Lou Wegner, a 16-year-old actor and singer from Columbus, Ohio, started Kids Against Animal Cruelty when he was 14. The organization, which uses social networking to encourage adoptions at high-kill animal shelters, has helped 20,000 pets escape euthanasia in two years.
Lou said he became aware of euthanasia at shelters when he went to Los Angeles to make the short film "Be Good to Eddie Lee." The director suggested that he volunteer at an animal shelter.
Until then, Lou thought shelters were safe havens for strays and lost pets. "It was heartbreaking. All these dogs crying in their cages. Knowing they would be put down broke my heart," he said.
The group started with Lou and his friends, carrying signs on street corners, and a Facebook page with 47 friends. Now it has more than 12,000 U.S. members and 50,000 members, supporters and partner coalitions across the globe, he said.
The group gets a boost whenever Lou hits the red carpet or the airwaves. He had a small role in Clint Eastwood's "Trouble With the Curve," just finished a pilot called "The Thundermans" for Nickelodeon, and co-hosts a weekly Global Voice Broadcasting radio show called "Love That Dog Hollywood! Kids & Animals."
Brenda Barnette, the general manager of the Los Angeles Department of Animal Services who has been on the show, said Lou is "a well-spoken advocate for animals and for peer involvement." At events where he'll be photographed or when the paparazzi are lurking, he's seldom without a T-shirt with a Kids Against Animal Cruelty logo, she said.
With that kind of exposure, the group's goal has become global — getting people to adopt from shelters, to spay and neuter pets, and educating them about pet responsibility, Lou said. He advocates a no-kill policy, and hopes adults will join in because "they know so much more than we do."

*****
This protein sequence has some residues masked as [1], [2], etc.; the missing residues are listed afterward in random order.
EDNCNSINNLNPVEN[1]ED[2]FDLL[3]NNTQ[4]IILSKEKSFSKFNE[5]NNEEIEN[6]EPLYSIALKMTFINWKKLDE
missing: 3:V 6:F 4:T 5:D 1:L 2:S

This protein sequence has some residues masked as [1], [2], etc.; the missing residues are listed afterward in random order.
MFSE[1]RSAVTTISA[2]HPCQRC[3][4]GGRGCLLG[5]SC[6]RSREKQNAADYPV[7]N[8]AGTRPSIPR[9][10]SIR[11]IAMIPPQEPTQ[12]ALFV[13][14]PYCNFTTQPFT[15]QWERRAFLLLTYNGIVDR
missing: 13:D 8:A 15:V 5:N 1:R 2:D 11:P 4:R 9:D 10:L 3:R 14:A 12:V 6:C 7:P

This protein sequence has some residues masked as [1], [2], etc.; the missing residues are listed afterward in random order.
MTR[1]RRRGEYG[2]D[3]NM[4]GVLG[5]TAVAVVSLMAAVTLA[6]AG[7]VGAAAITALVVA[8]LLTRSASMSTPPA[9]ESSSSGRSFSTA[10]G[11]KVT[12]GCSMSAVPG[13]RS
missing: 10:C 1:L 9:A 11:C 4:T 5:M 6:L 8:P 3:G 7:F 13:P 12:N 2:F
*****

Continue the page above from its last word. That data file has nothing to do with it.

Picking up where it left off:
The growing popularity of the teen, who is also a member of the pop band Blonde, helped save a shelter dog that might have otherwise been euthanized. Tommy Joe, an 11-month-old black Lab in South Carolina, wasn't too popular when his photo was posted on the group's Facebook page. Lou said the post garnered no likes or comments.
He recalled that the dog "was skinny and he looked sad. I thought he was doomed." So he posted online messages to the dog, drawing attention to its case and leading a group called For the Love of Dogs in Chester, S.C., to save Tommy Joe.
KAAC chapters around the country are run by teens, including a pair of sisters in New York City who worked with several groups to find lost animals and get food to people whose pets were starving in the aftermath of Superstorm Sandy. An Arizona chapter is run by one of Lou's nephews, and a cousin heads the Minnesota chapter.
Lou hopes to have a chapter in every state eventually, "because the bigger the group you work with, the bigger difference you can make."
"They euthanize just as many animals every day as we have saved. It's like throwing a Band-Aid in a river," he said.
He said there's also the need to educate children who commit cruelty to animals, as in the recent cases of a 12-year-old California boy arrested after police said he got mad at his family's dog and hung it on a door handle. In Las Vegas, police say two 11-year-olds threw rocks at a cat giving birth, killing her six kittens. Lou said he would make those children witness what happens in the euthanasia room at a shelter.
Robin Harmon, who runs a small dog transport program for Best Friends Animal Society Los Angeles and met Lou at a shelter, said she "was especially impressed that at a young age, he could control his feelings and the sadness that we all feel when we are helping at high-kill shelters."
"I have barely been able to do this and I am old enough to be Lou's grandmother," she said.
The sadness is hard to deal with, Lou agreed.
"Saving one keeps you going," he said.